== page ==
(REALUOSO.COM) – Let us first express that although we are completely biased about Texas (we’re headquartered here, I personally grew up here), the data is not – Texas is the best. That’s a scientific fact. There’s a running joke in Austin that if there is a list of “best places to [anything],” we’re on it, and the joke causes eye rolls instead of humility (we’re sore winners and sore losers in this town).

That said, dug into the data and determined that the top 12 places to buy a home are currently Texas and North Carolina (and Portland, I guess you’re okay too or whatever).

They examined the nerdiest of numbers from the compound annual growth rate in inflation-adjusted GDP to cost premium, affordability, taxes, job growth, and housing availability.

“Buying a house is a big decision and a big commitment,” the company notes. “Although U.S. home prices have risen in the long term, the last decade has shown that path is sometimes full of twists, turns, dizzying heights and steep, abrupt falls. Today, home prices are stabilizing and increasing in most areas of the U.S.”

Click here to continue reading the list of the 12 best places to buy a home…

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Housing News

Average age of houses on the rise, so is it now better or worse to buy new?

With aging housing in America, are first-time buyers better off buying new or existing homes? The average age of a home is rising, as is the price of new housing, so a shift could be upon us.



aging housing inventory

aging housing inventory

The average home age is higher than ever

(REALUOSO.COM) – In a survey from the Department of Housing and Urban Development American Housing Survey (AHS), the median age of homes in the United States was 35 years old. In Texas, homes are a bit younger with the median age between 19 – 29 years. The northeast has the oldest homes, with the median age between 50 – 61 years. In 1985, the median age of a home was only 23 years.

With more houses around 40 years old, the National Association of Realtors asserts that homeowners will have to undertake remodeling and renovation projects before selling unless the home is sold as-is, in which case the buyer will be responsible to update their new residence. Even homeowners who aren’t selling will need to consider remodeling for structural and aesthetic reasons.

Prices of new homes on the rise

Newer homes cost more than they used to. The price differential between new homes and older homes has increased from 10 percent traditionally to around 37 percent in 2014. This is due to rising construction costs, scarcity of lots, and a low inventory of new homes that doesn’t meet the demand.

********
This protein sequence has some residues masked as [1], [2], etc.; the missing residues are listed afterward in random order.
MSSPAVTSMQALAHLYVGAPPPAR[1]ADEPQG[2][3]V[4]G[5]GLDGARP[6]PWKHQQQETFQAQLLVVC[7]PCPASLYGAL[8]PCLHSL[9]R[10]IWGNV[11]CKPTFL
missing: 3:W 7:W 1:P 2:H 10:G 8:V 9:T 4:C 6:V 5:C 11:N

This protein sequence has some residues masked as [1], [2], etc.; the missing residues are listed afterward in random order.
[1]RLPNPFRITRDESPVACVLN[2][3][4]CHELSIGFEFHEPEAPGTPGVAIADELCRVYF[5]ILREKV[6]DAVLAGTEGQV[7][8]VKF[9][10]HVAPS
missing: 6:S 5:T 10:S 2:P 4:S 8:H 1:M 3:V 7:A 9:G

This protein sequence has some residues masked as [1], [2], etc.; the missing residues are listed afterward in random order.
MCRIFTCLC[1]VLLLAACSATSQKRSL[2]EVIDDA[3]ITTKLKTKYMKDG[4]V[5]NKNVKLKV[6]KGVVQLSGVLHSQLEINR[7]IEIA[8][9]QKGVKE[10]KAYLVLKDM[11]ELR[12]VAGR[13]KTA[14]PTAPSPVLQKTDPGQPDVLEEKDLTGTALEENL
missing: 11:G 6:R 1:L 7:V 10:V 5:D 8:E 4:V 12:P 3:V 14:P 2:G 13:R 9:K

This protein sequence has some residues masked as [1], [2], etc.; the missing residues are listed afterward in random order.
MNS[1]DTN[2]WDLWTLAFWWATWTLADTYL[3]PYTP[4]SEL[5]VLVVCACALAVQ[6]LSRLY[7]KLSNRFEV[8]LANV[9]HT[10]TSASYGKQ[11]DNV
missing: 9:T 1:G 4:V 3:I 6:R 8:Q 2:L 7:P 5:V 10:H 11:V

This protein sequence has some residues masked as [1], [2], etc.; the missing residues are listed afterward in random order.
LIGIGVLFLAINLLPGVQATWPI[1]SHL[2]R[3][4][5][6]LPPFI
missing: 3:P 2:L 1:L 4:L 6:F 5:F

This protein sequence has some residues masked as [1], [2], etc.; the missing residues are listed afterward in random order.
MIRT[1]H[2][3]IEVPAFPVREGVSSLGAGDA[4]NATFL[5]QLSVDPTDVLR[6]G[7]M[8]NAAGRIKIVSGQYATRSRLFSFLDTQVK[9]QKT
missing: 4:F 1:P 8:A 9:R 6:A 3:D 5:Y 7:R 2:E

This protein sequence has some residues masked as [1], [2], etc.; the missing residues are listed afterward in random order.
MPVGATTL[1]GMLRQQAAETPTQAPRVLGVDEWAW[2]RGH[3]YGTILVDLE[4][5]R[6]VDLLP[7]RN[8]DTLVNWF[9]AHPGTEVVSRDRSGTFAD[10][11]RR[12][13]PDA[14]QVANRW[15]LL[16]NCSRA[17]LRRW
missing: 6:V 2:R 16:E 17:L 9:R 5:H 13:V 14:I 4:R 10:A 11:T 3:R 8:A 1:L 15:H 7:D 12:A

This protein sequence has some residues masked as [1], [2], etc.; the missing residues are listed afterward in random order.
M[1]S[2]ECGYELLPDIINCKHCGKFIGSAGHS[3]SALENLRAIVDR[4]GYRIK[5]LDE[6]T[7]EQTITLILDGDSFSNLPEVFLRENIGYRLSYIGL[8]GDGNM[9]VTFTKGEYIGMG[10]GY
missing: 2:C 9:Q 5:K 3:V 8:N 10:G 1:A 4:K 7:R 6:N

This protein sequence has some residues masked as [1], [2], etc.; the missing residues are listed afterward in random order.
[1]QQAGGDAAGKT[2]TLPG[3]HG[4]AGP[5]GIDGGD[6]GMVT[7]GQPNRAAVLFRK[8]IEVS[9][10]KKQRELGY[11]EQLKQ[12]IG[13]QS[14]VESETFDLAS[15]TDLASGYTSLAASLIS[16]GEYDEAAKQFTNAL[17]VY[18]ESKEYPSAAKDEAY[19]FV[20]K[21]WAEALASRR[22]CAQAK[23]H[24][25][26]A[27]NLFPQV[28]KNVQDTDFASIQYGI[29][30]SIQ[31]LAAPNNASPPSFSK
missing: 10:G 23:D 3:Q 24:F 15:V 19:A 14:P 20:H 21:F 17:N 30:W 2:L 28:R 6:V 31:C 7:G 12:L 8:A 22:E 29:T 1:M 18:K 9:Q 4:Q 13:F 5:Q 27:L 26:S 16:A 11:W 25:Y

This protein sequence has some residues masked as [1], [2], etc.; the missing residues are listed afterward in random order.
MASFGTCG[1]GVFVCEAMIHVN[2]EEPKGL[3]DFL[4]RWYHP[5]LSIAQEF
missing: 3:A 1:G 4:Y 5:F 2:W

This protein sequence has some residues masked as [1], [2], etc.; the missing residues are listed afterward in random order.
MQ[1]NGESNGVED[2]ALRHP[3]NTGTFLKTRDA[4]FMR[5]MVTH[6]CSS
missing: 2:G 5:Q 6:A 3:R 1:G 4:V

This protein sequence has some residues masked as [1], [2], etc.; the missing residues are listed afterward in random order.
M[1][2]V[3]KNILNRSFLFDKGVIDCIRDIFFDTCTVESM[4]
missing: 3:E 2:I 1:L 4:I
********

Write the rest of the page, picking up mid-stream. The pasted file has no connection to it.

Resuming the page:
Click here to continue reading this story…

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Housing News

Are Realtors the real loser in the fight between Zillow Group and Move, Inc.?

The last year has been one of dramatic and rapid change in the real estate tech sector, but Realtors are vulnerable, and we’re worried.



zillow move

zillow move

Why Realtors are vulnerable to these rapid changes

(REALUOSO.COM) – Corporate warfare demands headlines in every industry, but in the real estate tech sector, a storm has been brewing for years, which in the last year has come to a head. Zillow Group and Move, Inc. (which is owned by News Corp. and operates ListHub,, TopProducer, and other brands) have been competing for a decade now, and the race has appeared to be an aggressive yet polite boxing match. Last year, the gloves came off, and now, they’ve drawn swords and appear to want blood.

Note: We’ll let you decide which company plays which role in the image above.

So how then, does any of this make Realtors the victims of this sword fight? Let’s get everyone up to speed, and then we’ll discuss.

1. Zillow poaches top talent, Move/NAR sues

It all started last year when the gloves came off – Move’s Chief Strategy Officer (who was also’s President), Errol Samuelson jumped ship and joined Zillow on the same day he phoned in his resignation without notice. He left under questionable circumstances, which has led to a lengthy legal battle (wherein Move and NAR have sued Zillow and Samuelson over allegations of breach of contract, breach of fiduciary duty, and misappropriation of trade secrets), with the most recent motion being for contempt, which a judge granted to Move/NAR after the mysterious “Samuelson Memo” surfaced.

Salt was added to the wound when Move awarded Samuelson’s job to Move veteran, Curt Beardsley, who days after Samuelson left, also defected to Zillow. This too led to a lawsuit, with allegations including breach of contract, violation of corporations code, illegal dumping of stocks, and Move has sought restitution. These charges are extremely serious, but demanded slightly less attention than the ongoing lawsuit against Samuelson.

2. Two major media brands emerge

Last fall, the News Corp. acquisition of Move, Inc. was given the green light by the feds, and this month, Zillow finalized their acquisition of Trulia.

…Click here to continue reading this story…